Atlanta Thrashers make Clint Malarchuk their new goalie consultant

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Thumbnail image for studlydudley.jpgWhen Richard Zednik’s throat was slashed by then-teammate Olli Jokinen’s skate in a horrible, but thankfully only life threatening incident, one other name came up time and time again: Clint Malarchuk. Malarchuk also had his throat slit by a skate during an NHL game but survived to play again … about a week later.

Here’s a link to a YouTube video of the moment. As you might expect, it’s pretty difficult to watch so proceed with caution there.

He’s also a bit infamous for an odd situation in October 2008 when he shot himself in the chin in a way that eventually was ruled “accidental under suspicious circumstances” by authorities.

Yet, when horrible things aren’t happening to Malarchuk off the ice, it seems like he’s producing some pretty solid results as a coach. The Atlanta Thrashers decided to make him their new goalie consultant today according to Chris Vivlamore.

The Thrashers named Clint Malarchuk as goaltending consultant on Thursday, completing the team’s new coaching staff. Malarchuk, who played 10 NHL seasons, joins head coach Craig Ramsay, associate coach John Torchetti and assistant coach Mike Strothers hired this offseason.

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Malarchuk has spent two seasons as a goaltenders coach in the NHL. He most recently served in the position for Columbus in 2006-07. He also coached Florida goaltenders during the 2002-03 season. He was head coach of the ECHL’s Idaho Steelheads from 1998-2000.

I have to agree with some of the commentary provided by the Blueland Chronicle on the subject of bringing in Malarchuk and other moves made by new GM Rick Dudley (seen in this story’s photo).

What I find interesting is that Dudley played with Malarchuk, coached him in Buffalo, and hired him as a goaltending coach in Florida. So now the Thrashers have Ramsey, Torchetti, and Malarchuk, all of whom worked for Dudley in the past.

In addition to that, we have Darren Elliot, who apparently was also briefly coached by Dudley when he was called up to the Sabres in 1989, though Elliot had been here all along.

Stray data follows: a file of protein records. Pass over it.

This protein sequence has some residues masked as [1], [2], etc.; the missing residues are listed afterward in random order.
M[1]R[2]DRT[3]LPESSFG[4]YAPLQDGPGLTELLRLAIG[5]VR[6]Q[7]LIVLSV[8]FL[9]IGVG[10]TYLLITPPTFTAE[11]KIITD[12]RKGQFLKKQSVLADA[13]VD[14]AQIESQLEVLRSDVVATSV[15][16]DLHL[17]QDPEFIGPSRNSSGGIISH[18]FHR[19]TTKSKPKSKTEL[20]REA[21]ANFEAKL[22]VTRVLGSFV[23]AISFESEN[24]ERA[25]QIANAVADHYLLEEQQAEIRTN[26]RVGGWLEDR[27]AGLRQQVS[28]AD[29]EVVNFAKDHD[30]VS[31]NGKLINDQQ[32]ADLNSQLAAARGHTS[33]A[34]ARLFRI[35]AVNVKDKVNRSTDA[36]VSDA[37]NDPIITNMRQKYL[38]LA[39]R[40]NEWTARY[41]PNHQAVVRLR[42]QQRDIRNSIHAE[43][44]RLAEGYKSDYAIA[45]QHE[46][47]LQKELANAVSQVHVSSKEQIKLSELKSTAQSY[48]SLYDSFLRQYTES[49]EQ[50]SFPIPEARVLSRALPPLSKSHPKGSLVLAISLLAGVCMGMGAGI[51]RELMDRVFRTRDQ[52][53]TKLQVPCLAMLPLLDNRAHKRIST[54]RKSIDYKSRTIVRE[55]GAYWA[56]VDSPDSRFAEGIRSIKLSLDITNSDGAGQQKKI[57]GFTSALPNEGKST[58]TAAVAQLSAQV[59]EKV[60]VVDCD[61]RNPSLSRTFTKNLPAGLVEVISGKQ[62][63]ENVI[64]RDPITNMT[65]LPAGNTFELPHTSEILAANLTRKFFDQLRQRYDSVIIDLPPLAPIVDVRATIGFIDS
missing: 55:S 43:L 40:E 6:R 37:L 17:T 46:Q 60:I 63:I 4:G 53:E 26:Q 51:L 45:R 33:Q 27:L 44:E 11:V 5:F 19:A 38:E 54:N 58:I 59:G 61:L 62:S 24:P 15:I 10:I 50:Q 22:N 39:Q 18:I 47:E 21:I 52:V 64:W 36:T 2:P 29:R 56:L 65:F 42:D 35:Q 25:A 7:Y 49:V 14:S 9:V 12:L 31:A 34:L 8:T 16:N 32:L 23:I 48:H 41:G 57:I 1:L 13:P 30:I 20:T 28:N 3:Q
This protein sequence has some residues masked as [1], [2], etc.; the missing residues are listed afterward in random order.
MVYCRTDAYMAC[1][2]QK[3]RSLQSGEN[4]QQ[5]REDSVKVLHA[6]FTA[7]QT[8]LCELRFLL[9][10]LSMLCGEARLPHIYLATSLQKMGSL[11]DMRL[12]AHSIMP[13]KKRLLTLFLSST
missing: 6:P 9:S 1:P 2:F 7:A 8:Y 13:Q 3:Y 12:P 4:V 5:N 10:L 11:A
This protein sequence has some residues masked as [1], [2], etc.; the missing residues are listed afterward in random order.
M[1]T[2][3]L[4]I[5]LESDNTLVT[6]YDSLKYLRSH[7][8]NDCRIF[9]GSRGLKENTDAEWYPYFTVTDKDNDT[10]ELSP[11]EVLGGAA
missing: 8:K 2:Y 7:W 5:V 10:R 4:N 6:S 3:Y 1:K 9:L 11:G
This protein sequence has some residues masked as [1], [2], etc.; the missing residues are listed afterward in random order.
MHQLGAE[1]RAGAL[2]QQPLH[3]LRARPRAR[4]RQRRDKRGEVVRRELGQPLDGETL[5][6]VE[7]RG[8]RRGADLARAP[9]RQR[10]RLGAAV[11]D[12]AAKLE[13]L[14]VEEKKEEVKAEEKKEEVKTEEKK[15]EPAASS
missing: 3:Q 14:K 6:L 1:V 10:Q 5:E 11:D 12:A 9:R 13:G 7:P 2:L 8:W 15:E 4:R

Looking at the records of teams Dudley has managed in his career, I’m not sure that populating the Thrashers’ organization with Dudley’s old pals is such a good idea.

That being said, you cannot truly begin to judge the Thrashers’ progress (or lack thereof) until the season begins. It’s been fascinating to watch Dudley’s rebuilding process, so it makes sense that he would hire the most interesting goalie consultant imaginable.

Crosby: Penguins ‘probably deserved better’ vs. Senators in Game 6

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If you didn’t know that the Stanley Cup Playoffs can be awfully cruel, then the last week or so of action should make it pretty clear.

The Nashville Predators lost top center Ryan Johansen to a scary ailment few would have seen coming. The Anaheim Ducks fell in both games to the Johansen-less Predators, even after dominating significant chunks of Game 6. At least one Ducks player wondered if the better team won.

Much like in life, “fair” and “deserve” only matter so much. Sports have a scoreboard to serve as the ultimate deciding factor.

The Pittsburgh Penguins have similar thoughts after falling 2-1 to the Ottawa Senators tonight, extending the Eastern Conference Final to a decisive Game 7. You can nitpick questionable penalties and missed chances, but really, how negative can you be after Craig Anderson puts forth a blazing 45-save performance (with no overtime)?

Mike Sullivan and others echoed such thoughts.

” … Obviously, we’re disappointed in the result, but I don’t think we can get discouraged by that,” Sullivan said. “I think we’ve got to take the positives from it, and we’ve got to build on it, and we’ve got to become a more determined team for Game 7.